• DMR is designed for high volumes of radio traffic over wide coverage areas. For example, it is an excellent fit for low cost, mission critical applications. GridLink and transport networks (many data messages coming from throughout a large area) are perfect applications for DMR.
  • TETRA is designed for high volumes of radio traffic over smaller coverage areas within dense urban environments.
  • There are references to number of TETRA systems vs number of DMR systems in Europe, it is misleading. It is only heavily weighted in favor of TETRA because it has existed much longer. This is not a relevant statistic when considering which technology is best for the job.

Diagram comparing DMR vs TETRA use case and fit

7 key questions to think about

  • Do you have an existing analog LMR radio system you are looking to replace? If so, what type of system is it (conventional, trunked eg: MPT1327)?
  • How many sites does your system use? How far apart are they? Do you have good coverage now, or are there dead spots you need to fill?
  • What frequencies / channels do you have licensed? Do you want to re-use these?
  • How many users will there be on the system? How are they distributed throughout the covered are? Is the main use voice or data? If voice – how long is a typical conversation? If data, how long is a typical message?
  • Is system reliability and flexibility important to you?
  • DMR Tier 3 is the natural replacement for analog MPT 1327 solutions. How does that change your organization?
  • Do you maintain your own radio system at present? Would you consider it being managed?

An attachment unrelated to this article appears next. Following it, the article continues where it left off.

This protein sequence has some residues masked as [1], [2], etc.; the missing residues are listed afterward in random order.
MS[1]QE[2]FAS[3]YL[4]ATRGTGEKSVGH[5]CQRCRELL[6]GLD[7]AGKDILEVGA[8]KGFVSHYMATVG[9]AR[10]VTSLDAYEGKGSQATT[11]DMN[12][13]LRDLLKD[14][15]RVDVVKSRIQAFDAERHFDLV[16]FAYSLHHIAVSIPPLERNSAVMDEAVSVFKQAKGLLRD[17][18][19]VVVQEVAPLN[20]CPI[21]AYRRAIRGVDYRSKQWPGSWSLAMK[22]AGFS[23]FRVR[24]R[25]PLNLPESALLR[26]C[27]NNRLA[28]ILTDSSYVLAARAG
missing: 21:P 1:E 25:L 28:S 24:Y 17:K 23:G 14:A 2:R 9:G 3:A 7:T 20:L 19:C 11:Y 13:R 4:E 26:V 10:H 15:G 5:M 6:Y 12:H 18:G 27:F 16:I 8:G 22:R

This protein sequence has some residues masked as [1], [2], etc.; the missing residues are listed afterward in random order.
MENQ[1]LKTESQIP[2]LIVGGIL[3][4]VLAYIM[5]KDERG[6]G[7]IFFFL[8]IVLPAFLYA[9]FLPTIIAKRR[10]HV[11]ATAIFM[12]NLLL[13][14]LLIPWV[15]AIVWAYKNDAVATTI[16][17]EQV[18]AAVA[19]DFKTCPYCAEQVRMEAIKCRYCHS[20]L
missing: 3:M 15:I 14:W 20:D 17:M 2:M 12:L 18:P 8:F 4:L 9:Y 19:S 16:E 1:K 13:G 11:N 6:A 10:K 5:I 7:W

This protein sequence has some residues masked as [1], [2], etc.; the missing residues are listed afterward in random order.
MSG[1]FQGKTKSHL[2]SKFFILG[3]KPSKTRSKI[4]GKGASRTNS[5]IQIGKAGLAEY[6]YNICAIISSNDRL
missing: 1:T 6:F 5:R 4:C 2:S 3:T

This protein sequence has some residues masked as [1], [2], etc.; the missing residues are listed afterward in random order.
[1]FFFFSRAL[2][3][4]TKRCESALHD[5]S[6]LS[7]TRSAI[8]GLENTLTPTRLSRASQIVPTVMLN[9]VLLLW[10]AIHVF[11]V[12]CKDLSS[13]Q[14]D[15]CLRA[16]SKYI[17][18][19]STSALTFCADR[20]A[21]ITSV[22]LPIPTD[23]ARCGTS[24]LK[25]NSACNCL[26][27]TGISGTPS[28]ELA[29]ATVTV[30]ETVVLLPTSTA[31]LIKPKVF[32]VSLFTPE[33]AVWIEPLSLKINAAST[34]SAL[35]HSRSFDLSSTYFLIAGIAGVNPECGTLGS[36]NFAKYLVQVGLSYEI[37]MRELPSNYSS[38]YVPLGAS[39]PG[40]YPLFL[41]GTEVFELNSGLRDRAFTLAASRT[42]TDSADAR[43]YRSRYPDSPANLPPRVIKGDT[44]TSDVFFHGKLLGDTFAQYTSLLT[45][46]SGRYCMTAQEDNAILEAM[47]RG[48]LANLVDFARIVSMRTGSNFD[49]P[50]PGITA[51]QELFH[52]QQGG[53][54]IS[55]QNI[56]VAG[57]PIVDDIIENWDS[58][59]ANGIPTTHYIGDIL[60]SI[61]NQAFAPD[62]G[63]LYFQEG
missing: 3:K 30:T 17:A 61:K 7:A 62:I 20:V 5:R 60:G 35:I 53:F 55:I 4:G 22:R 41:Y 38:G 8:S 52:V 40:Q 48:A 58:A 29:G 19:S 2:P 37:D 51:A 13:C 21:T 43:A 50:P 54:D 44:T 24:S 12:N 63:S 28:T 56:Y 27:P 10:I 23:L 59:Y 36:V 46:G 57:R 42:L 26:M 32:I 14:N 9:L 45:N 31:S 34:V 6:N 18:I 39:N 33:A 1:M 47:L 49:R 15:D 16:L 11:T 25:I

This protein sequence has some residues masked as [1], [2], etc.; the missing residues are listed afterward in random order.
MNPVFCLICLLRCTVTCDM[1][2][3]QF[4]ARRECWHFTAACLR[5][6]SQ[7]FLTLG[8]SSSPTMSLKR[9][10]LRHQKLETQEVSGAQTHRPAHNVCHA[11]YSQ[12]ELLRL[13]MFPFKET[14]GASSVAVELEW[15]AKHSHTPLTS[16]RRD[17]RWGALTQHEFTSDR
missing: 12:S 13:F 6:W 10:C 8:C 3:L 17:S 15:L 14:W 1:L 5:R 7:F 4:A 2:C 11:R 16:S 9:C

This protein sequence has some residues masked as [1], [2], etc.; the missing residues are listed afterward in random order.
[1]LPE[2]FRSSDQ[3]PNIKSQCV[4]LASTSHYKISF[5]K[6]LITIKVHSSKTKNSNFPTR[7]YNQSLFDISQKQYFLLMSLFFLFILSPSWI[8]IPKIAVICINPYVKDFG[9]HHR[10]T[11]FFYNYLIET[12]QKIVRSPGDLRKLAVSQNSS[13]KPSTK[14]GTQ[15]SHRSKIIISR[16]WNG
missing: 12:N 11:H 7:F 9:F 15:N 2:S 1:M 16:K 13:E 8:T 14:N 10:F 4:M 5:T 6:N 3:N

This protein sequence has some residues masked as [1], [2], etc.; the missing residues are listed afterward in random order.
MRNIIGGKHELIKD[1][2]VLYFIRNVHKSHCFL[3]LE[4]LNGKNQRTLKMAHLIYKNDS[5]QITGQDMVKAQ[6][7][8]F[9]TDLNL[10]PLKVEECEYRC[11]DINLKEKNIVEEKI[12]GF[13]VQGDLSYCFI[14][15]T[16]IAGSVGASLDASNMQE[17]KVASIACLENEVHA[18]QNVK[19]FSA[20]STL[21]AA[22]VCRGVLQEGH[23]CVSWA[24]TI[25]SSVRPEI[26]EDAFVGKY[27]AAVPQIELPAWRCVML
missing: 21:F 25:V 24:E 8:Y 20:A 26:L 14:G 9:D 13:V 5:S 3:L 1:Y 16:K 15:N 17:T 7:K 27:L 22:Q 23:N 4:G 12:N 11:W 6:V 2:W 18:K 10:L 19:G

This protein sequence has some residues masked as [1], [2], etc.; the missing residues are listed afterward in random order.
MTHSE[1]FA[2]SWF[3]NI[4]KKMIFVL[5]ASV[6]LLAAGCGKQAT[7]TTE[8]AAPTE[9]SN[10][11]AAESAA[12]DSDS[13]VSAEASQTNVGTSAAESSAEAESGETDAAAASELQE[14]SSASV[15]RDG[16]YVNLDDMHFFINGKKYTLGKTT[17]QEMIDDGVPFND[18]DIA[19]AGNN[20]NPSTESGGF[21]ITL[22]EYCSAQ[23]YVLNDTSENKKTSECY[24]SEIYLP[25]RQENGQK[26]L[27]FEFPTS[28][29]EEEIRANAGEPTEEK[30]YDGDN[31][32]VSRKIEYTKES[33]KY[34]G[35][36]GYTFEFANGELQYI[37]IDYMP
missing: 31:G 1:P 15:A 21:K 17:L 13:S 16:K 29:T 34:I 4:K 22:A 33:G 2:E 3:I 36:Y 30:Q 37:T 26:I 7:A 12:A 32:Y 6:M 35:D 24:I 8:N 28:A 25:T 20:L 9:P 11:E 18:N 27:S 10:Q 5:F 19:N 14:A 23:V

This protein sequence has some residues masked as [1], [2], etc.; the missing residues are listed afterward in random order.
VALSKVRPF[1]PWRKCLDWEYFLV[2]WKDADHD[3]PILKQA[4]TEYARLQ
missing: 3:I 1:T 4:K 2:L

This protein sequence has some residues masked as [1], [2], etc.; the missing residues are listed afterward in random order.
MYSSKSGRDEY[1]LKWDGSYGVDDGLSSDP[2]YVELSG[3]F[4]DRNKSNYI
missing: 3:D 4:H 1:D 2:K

Transitioning from analog to digital can raise plenty of questions. If these questions were relevant to you and you need help, then please contact us or leave a comment below and we will get in touch with you.

megan-cta-images-white-papersDownload the free DMR vs TETRA whitepaper to learn more.

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  1. Robert Clark says:

    This radio is amazing. I take advantage of it for everyday use and do not know what may be done to boost it. Profitable. Easy to program yourself via computer or Hsiang keyboard. The battery life is amazing. Super fast charging. and also the range works better than my Kenwood handheld. and that I love having the ability to use one handheld rather than two.

  2. george says:

    Comparison between DMR Tier III and Tetra is clear.
    But what about Tier II and III? Generally what are the pros and cons of conventional and trunked communication

    Thnx in advance

  3. S K Raina says:

    Can I have the difference between DMR Tier III and P 25 What are the main advantages of DMR Tier III vis a vis P 25

  4. Tait Communications says:

    Hi Isidor, for DMR and P25, a base station transmitter will be 50W or 100W, a mobile transmitter 25W up to 50W and for a hand portable 3W to 5W.

    TETRA transmitters are more complicated transmitters in order to preserve the modulation (the information conveyed by the transmission), so their transmit powers are usually less than P25 or DMR.

  5. What are the rough transmit powers of TETRA, P25 and DMR?

  6. Robin Humphrey says:

    I would also like to see a copy of your engineers report please comparing TETRA and DMR coverage.

  7. Ken Wells says:

    I’d like to see that report as well. It would be great to be better informed on the differences in coverage!

  8. Jimmy Whelan says:

    In theory – to cover the same area would need 7 TETRA sites for every 2 DMR sites, i.e. 2 DMR sites cover roughly the same area as 7 TETRA sites.

    Can you provide the Theory behind this Statement – I am intrigued to see this explained!!!